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Fred D'aguiar Biography

Nationality: English. Born: London, England, 1960. Education: University of Kent at Canterbury, B.A. 1985. Career: Trained and worked as a psychiatric nurse; visiting fellow, Cambridge University, Cambridge, England, 1989-90; visiting writer, Amherst College, Amherst, Massachusetts, 1992-94; assistant professor of English, Bates College, Lewiston, Maine, 1994-95; professor of English, University of Miami, Coral Gables, Florida, 1995. Awards: Minority Rights Group Award, 1983; University of Kent T. S. Eliot Prize, 1984; G.L.C. Literature Award, 1985; Guyana Prize for Poetry (Guyanese government), 1989; David Higham First Novel Award (The Book Trust), 1995; Whitbread Award (Booksellers Association of Great Britain and Ireland), 1995. Agent: Curtis Brown, Ltd., 10 Astor Place, New York, New York 10003, U.S.A.



The Longest Memory. New York, Pantheon, 1995.

Dear Future. New York, Pantheon, 1996.

Feeding the Ghosts. Hopewell, New Jersey, Ecco Press, 1999.


A Jamaican Airman Foresees His Death. London, Methuen, 1995; also appeared in Black Plays, edited by Yvonne Brewster. New York, Methuen, 1995.

Televisions Plays: Sweet Thames. BBC-TV 2, 1992; Rain. BBCTV 2, 1994.

Radio Plays:

1492. BBC Radio 3, 1992.


Mama Dot. London, Chatto & Windus, 1985.

Airy Hall. London, Chatto & Windus, 1989.

British Subjects. Newcastle upon Tyne, England, Bloodaxe, 1993.

Bill of Rights. London, Chatto & Windus, 1998.


Contributor, New British Poetries: The Scope of the Possible, edited by Robert Hampson and Peter Barry. New York, Manchester University Press, 1993.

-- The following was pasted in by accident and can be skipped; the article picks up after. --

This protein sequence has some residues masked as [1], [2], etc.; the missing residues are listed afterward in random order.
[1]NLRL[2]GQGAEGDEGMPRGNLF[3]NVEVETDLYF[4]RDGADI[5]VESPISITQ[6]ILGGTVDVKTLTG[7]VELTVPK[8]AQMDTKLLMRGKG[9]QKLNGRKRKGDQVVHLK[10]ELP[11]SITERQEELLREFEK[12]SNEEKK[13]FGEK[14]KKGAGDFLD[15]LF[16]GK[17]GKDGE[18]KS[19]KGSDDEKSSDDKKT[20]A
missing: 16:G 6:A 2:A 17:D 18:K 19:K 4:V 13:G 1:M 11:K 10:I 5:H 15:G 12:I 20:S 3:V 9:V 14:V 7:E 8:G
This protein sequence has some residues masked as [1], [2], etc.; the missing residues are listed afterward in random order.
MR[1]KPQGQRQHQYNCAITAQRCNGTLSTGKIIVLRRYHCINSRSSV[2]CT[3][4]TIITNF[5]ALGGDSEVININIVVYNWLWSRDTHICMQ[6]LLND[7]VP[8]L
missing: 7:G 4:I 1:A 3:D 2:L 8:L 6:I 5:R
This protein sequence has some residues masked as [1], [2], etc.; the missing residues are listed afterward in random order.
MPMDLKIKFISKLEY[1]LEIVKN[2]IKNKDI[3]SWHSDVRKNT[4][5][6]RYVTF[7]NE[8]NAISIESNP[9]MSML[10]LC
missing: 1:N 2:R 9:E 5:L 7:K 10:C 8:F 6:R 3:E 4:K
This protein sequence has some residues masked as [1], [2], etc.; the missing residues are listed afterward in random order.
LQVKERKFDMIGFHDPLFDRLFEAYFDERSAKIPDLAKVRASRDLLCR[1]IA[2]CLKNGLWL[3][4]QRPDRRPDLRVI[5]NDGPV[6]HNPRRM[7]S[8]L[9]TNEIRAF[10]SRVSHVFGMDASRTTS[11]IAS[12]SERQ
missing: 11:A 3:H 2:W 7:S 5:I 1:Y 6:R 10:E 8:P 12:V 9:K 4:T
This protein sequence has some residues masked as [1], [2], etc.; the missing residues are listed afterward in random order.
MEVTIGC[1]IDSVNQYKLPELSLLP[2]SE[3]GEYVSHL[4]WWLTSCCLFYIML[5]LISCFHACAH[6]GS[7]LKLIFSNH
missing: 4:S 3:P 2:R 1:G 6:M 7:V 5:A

Editor, with others, The New British Poetry. London, Paladin Grafton, 1988.

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Fred D'Aguiar is part of a younger group of talented Black British writers and critics including David Dabydeen and Caryl Phillips who bring to their novels a multi-layered awareness of the aesthetic, cultural, literary, and political debates surrounding race and representation. All three novelists have experimented with the delivery of the novel, particularly in its manipulation of time, its use of metaphor and symbol as structuring devices that cut across the linear unfolding of the text, and its dialogic engagement with other narrative works as inter-texts. All three novelists have also tackled the history and legacy of slavery as a site for the imaginative interrogation of questions of history and memory, culture, power, and identity. As such, these novelists can be located within what Paul Gilroy has called a "Black Atlantic" web of diasporic connections and concerns.

D'Aguiar was known as a poet and had produced critically acclaimed collections such as Mama Dot, Airy Hall, and British Subjects long before he began to write novels. With the publication of The Longest Memory, a novel centered on the life of a slave set on an eighteenth-century Virginia plantation, Dear Future, a book about growing up in the political climate of Guyana in the 1960s and 1970s, and Feeding the Ghosts, based on the historic case of the Zong slave ship whose captain threw overboard ostensibly sick and dying slaves, D'Aguiar's stature as a novelist is assured. All three texts show D'Aguiar's ability to create compelling characters and moods, but they also exhibit a willingness to experiment with the traditional form of the novel. In interviews, D'Aguiar himself has argued that the nineteenth-century realist novel, with its relatively straightforward unfolding of events, is not tenable in an age that has seen the innovations of writers like James Joyce and Wilson Harris. D'Aguiar's work is a good example of how the emotional strengths of the traditional novel need not be sacrificed for a more intellectual engagement with form.